>> believe.
                  >>
                  >> In looking at this part of Turner's outline....
                  >>
                  >> "So far as I can see, most of the Sethian documents cited above
                  >> originated in the period 100-250 C.E.
                  >
                  >
                  > Hi, PMCV. Turner also does mention (near the end of III. Chronology
                  > and Redaction, A. Before 100 C.E.) earliest Sethian compositions
                  > that were written by the end of the first century. I would copy and
                  > paste here, but I can't seem to access the web page right now.
                  >
                  > He basically shows an origin for Sethianism before 100 C.E in this
                  > whole section. Are there sources that postulate a much earlier
                  > origin?
                  >
                  > Cari

                  I have heard about 100 BCE. PMCV?

                  Regards
                  --
                  Mike Leavitt ac998@...
                • Mike Leavitt
                  Hello lady_caritas ... We should remember that the late NeoPlatonists like Proclus were very theurgic, if not plain magical in their emphasis. Regards -- Mike
                  Message 8 of 20 , Dec 10, 2004
                    Hello lady_caritas

                    On 12/10/04, you wrote:

                    > IOW, to end my rambling here, there seemed to be a common emphasis
                    > on a pneumatic remembrance, an awakening from ignorance common to
                    > these groups, that was still apparent in spite of varying
                    > expressions, cosmological details, and ritual emphasis in attaining
                    > Gnosis.

                    We should remember that the late NeoPlatonists like Proclus were very
                    theurgic, if not plain magical in their emphasis.

                    Regards
                    --
                    Mike Leavitt ac998@...
                  • lady_caritas
                    ... attaining ... very ... Yes, Mike, and I don t know if Jung felt the same dislike for Proclus as he did toward other Neoplatonists. Proclus was still the
                    Message 9 of 20 , Dec 11, 2004
                      --- In gnosticism2@yahoogroups.com, Mike Leavitt <ac998@l...> wrote:
                      > Hello lady_caritas
                      >
                      > On 12/10/04, you wrote:
                      >
                      > > IOW, to end my rambling here, there seemed to be a common emphasis
                      > > on a pneumatic remembrance, an awakening from ignorance common to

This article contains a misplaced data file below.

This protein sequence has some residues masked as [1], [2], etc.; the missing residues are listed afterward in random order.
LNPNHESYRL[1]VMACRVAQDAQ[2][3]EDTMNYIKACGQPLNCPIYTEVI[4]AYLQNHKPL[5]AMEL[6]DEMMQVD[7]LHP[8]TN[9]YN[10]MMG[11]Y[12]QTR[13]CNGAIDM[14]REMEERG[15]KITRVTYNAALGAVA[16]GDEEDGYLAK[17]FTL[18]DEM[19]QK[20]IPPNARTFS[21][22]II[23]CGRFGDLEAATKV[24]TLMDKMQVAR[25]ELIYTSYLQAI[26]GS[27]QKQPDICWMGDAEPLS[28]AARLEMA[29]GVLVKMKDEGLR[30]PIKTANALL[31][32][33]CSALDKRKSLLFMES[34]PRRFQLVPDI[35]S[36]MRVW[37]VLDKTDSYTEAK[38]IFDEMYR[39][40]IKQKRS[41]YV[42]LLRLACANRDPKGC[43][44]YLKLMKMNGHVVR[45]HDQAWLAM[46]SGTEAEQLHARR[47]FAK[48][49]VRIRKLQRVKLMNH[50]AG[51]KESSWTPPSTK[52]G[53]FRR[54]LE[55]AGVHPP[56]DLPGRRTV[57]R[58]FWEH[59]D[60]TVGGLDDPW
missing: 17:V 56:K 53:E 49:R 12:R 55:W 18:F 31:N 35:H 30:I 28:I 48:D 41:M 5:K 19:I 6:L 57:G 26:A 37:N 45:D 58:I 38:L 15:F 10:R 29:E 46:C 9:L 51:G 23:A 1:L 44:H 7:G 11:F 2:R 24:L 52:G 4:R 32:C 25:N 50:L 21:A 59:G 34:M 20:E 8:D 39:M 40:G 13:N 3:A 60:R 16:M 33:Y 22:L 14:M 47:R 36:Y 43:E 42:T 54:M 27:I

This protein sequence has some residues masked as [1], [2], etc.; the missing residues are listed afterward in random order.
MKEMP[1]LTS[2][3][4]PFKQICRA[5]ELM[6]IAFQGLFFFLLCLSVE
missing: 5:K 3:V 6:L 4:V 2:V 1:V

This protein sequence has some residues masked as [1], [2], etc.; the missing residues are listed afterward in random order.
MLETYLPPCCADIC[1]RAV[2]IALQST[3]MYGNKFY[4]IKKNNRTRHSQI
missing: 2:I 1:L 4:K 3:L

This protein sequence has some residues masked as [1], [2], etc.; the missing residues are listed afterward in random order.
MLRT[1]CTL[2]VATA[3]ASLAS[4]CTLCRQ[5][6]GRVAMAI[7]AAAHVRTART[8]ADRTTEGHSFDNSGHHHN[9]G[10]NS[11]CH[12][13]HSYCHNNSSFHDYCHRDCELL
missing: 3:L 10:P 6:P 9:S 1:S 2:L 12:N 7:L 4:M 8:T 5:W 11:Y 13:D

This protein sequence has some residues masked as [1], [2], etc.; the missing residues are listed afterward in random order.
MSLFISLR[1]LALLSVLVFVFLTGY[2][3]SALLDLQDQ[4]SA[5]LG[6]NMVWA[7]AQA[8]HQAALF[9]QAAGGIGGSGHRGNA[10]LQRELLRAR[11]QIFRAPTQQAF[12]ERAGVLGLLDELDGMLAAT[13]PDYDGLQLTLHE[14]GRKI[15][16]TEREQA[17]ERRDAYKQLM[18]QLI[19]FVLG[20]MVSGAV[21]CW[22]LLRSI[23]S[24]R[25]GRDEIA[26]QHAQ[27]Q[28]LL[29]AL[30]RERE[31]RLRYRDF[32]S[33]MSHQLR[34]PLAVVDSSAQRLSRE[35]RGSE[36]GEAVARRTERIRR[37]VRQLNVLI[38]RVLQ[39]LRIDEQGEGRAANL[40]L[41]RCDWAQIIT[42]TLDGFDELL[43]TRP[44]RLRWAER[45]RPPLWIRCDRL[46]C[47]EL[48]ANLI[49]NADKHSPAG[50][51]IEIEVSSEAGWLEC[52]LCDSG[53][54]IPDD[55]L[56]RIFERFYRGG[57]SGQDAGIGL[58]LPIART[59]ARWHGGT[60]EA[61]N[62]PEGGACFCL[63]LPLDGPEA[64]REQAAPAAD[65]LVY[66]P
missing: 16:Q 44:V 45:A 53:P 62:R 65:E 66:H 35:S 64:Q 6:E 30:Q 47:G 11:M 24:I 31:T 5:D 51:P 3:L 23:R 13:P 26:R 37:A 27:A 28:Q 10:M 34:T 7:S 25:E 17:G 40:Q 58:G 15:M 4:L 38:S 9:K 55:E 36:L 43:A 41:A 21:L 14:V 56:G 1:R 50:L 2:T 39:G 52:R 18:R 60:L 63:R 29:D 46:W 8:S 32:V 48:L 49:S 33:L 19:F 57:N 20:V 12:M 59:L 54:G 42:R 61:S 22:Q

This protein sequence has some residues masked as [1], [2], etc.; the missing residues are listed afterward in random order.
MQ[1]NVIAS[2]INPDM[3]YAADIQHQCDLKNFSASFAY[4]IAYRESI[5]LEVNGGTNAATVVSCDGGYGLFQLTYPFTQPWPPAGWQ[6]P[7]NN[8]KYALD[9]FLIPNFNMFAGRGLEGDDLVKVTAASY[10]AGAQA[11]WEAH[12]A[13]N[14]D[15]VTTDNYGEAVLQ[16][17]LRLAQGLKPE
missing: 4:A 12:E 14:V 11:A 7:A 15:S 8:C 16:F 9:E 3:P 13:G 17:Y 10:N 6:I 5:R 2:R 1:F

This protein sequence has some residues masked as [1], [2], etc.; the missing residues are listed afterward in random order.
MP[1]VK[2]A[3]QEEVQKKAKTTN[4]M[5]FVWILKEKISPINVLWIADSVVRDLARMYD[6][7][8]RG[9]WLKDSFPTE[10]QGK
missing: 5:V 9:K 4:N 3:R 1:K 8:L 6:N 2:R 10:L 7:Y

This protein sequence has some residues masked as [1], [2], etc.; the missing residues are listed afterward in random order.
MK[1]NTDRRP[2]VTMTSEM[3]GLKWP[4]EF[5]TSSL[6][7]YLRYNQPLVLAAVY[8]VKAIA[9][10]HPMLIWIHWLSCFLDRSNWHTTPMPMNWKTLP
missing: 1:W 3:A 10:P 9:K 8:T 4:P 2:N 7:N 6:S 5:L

> > these groups, that was still apparent in spite of varying
                      > > expressions, cosmological details, and ritual emphasis in
                      attaining
                      > > Gnosis.
                      >
                      > We should remember that the late NeoPlatonists like Proclus were
                      very
                      > theurgic, if not plain magical in their emphasis.
                      >
                      > Regards
                      > --
                      > Mike Leavitt ac998@l...


                      Yes, Mike, and I don't know if Jung felt the same dislike for Proclus
                      as he did toward other Neoplatonists. Proclus was still the
                      philosopher, but certainly incorporated theurgy in his contemplation
                      of Forms.
                      http://www.kheper.net/topics/Neoplatonism/Proclus-theurgy.html


                      Cari
                    • lady_caritas
                      ... some ... Chronology ... and ... this ... Oh, yes, Mike. I checked back to a previous post of mine (#10379) in which I quoted from the preface of Turner s
                      Message 10 of 20 , Dec 11, 2004
                        --- In gnosticism2@yahoogroups.com, Mike Leavitt <ac998@l...> wrote:
                        > Hello lady_caritas
                        >
                        > On 12/10/04, you wrote:
                        >
                        > >
                        > >
                        > > --- In gnosticism2@yahoogroups.com, pmcvflag <no_reply@y...>
                        wrote:
                        > >>
                        > >> It seems to me from this short bit I have read, that Dr Turner
                        > >> postulates a later origin for Sethianism, but not so late as
                        some
                        > >> believe.
                        > >>
                        > >> In looking at this part of Turner's outline....
                        > >>
                        > >> "So far as I can see, most of the Sethian documents cited above
                        > >> originated in the period 100-250 C.E.
                        > >
                        > >
                        > > Hi, PMCV. Turner also does mention (near the end of III.
                        Chronology
                        > > and Redaction, A. Before 100 C.E.) earliest Sethian compositions
                        > > that were written by the end of the first century. I would copy
                        and
                        > > paste here, but I can't seem to access the web page right now.